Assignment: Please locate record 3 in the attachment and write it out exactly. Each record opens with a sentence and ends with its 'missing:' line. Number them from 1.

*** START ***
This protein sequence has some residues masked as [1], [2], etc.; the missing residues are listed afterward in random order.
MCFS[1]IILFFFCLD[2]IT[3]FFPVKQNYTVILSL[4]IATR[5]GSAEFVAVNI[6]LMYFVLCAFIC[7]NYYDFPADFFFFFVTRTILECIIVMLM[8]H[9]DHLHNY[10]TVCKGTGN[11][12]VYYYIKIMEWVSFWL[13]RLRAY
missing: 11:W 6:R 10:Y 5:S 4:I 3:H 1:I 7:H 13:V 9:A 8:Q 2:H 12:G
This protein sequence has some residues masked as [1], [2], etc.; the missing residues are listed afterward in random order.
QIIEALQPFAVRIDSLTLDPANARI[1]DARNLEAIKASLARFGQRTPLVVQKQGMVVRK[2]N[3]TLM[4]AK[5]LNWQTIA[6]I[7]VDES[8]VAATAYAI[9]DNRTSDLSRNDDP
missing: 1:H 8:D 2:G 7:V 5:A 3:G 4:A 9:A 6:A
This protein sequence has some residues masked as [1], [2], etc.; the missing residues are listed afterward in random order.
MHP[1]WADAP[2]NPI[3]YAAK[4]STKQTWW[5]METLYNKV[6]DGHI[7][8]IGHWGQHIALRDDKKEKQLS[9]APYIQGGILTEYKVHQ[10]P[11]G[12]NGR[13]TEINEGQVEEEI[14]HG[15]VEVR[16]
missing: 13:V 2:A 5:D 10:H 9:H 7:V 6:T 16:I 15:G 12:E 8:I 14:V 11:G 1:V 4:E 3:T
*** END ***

This protein sequence has some residues masked as [1], [2], etc.; the missing residues are listed afterward in random order.
MHP[1]WADAP[2]NPI[3]YAAK[4]STKQTWW[5]METLYNKV[6]DGHI[7][8]IGHWGQHIALRDDKKEKQLS[9]APYIQGGILTEYKVHQ[10]P[11]G[12]NGR[13]TEINEGQVEEEI[14]HG[15]VEVR[16]
missing: 13:V 2:A 5:D 10:H 9:H 7:V 6:T 16:I 15:G 12:E 8:I 14:V 11:G 1:V 4:E 3:T